It appears from the record that the petitioner Prior, John Glen Houk, Michael Z. Morris and Edward Glen Justis arrived in Nueces county from Missouri shortly before the offenses. In the late night hours of August 24th or the early morning hours of August 25th the burglary offense was committed, and subsequently the offenses of robbery and rape, which grew out of the same transaction, occurred. About ten minutes after the robbery was reported and while the offense of rape was in progress the car in which the foursome and the prosecutrix were riding was stopped by police and the petitioner and his companions were arrested. It appears that while confined in the county jail the petitioner and his companions were approached by District Attorney's investigators and offered twelve (12) years for the burglary and thirty (30) years each for the robbery and rape in exchange for guilty pleas. On September 2, 1971, the foursome were taken from jail into court. None had been indicted. Four attorneys, who were then in court, were appointed to represent the petitioner and his three companions. Each waived the presentment of indictments in the burglary, robbery and rape cases and agreed to be prosecuted on informations, which were then filed. Each waived arraignment and entered guilty pleas to the informations, waived trial by jury, waived the privilege against self-incrimination and the right of confrontation of witnesses. There was an agreement to stipulate testimony. While the guilty pleas were heard together, the trial court conducted separate trials on each offense. Before each trial, the trial court carefully and with great detail admonished the petitioner and his co-defendants in accordance with Article 26.13, Vernon's Ann.C.C.P., as it then existed. In each instance the 22 year old petitioner assured the court that he was pleading guilty because he was guilty. In the burglary case, in addition to the stipulated testimony of the owner of the building *725 in question, the State offered the written extrajudicial confession of petitioner's co-defendants. The appellant then made a judicial confession. In the robbery case the stipulated testimony showed that Houk and Morris, armed with a knife and an ice cream scoop, entered Jeto's store around 1:30 a.m. on August 25, 1971, and placed a knife against the neck of J__ L__ S__, an employee, forced her to call the manager into the room, and then took $271.00 and the employee with them when they left in an automobile. Such stipulated testimony also showed that they were stopped a short time later by police. Houk and Morris were in the rear seat with J__ L__ S__ in a state of undress and Justis was driving and petitioner was in the front seat. Petitioner made a judicial confession and his appointed counsel in interrogation went over the waiver of petitioner's rights and determined that petitioner was pleading guilty because he was guilty and that he was doing so voluntarily. The three co-defendants also made judicial confessions.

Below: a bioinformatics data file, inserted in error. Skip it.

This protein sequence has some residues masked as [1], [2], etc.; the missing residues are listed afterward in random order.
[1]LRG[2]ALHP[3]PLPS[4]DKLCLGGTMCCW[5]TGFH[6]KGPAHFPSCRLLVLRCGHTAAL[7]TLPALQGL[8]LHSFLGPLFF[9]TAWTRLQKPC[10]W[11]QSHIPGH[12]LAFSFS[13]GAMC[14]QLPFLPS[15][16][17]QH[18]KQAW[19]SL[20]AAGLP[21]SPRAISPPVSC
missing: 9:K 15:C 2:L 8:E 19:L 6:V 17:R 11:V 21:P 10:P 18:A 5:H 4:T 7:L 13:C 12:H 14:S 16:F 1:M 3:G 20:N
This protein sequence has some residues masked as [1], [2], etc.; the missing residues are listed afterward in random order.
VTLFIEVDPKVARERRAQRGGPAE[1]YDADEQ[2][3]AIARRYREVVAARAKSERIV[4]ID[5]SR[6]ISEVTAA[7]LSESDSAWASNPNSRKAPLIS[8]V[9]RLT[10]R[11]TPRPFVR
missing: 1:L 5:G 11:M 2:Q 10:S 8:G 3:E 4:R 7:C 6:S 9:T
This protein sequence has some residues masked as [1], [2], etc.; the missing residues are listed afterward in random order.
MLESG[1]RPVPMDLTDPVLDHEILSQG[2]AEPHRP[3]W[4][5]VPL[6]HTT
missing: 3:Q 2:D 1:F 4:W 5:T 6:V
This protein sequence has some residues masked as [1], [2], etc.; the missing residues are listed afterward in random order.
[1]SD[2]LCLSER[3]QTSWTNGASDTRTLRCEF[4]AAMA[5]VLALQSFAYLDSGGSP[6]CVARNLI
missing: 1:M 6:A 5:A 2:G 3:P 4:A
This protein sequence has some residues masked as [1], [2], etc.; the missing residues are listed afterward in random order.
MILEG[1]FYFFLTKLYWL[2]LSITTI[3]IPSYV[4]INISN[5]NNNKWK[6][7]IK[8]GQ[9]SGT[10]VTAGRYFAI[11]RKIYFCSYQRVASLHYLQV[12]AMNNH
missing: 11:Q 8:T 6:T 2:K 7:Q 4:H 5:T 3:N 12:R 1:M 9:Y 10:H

In the rape case the stipulated testimony of J__ L__ S__ reflected that she was taken from the scene of the robbery and placed in the back seat of a car by Houk and Morris, a car also occupied by Justis and the petitioner, and that while the car was being driven away from the robbery scene she was raped by Houk and Morris. Other stipulated testimony showed that the car was stopped by police and the four men arrested. Again petitioner made a judicial confession and his counsel again interrogated him as to his understanding of his rights and the waivers thereof, mentioning the fact that he (counsel) had gone over the statements of State's witnesses with the petitioner before the guilty plea. Petitioner testified he was voluntarily pleading guilty because he was guilty.